Which Joe gave his name to ‘sloppy joes’? We look at five interesting sandwiches and their lexical origins.
A lute used in classical North Indian music, with four main strings.
- ‘Sympathetic strings are a characteristic feature of such instruments as the Hardanger fiddle, srag, sarod, sitar, viola d' amore, and sometimes the trumpet marine.’
- ‘With special emphasis being laid on giving equal importance to all instruments, the festival will showcase the various forms of classical Indian instruments like flute, sitar, sarod and santoor.’
- ‘Yet he's also studied jazz and Indian music and learnt to play the sarod, so his band achieves a curious rapprochement between world-jazz and heads-down, no-nonsense boogie.’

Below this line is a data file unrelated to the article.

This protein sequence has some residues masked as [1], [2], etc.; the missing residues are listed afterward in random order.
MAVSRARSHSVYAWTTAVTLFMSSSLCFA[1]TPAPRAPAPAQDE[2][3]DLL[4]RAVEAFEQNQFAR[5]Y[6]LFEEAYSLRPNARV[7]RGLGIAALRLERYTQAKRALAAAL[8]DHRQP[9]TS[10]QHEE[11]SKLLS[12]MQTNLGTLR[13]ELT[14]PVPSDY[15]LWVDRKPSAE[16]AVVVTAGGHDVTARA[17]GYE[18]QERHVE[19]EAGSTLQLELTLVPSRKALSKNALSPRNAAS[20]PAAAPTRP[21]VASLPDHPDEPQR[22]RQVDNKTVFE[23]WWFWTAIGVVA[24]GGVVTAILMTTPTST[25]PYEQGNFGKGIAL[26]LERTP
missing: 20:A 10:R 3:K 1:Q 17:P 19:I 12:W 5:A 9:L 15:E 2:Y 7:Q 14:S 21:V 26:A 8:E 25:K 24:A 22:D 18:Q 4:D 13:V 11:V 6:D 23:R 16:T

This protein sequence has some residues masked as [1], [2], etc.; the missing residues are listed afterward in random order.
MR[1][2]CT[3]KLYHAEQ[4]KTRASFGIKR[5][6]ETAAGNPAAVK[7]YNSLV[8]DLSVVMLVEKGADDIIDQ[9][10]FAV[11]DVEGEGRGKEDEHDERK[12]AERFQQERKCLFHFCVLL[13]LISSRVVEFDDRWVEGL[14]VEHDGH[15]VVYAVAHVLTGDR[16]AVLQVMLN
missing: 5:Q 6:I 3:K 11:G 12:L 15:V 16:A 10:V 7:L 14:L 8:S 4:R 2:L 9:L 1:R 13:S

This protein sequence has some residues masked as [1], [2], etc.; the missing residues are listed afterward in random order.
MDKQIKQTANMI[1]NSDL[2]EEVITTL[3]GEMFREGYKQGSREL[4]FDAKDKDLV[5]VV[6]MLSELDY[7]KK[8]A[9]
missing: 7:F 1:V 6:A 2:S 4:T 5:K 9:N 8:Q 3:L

- ‘He coaxes timbres out of them that sound similar to Indian instruments such as the sitar, sarod, sarangi and veena.’
- ‘If you hear the sarod and sarangi, and you like it, you'll go looking for the original stuff without the beats.’
Urdu, from Persian surod ‘song, melody’.
We take a look at several popular, though confusing, punctuation marks.
From Afghanistan to Zimbabwe, discover surprising and intriguing language facts from around the globe.
The definitions of ‘buddy’ and ‘bro’ in the OED have recently been revised. We explore their history and increase in popularity.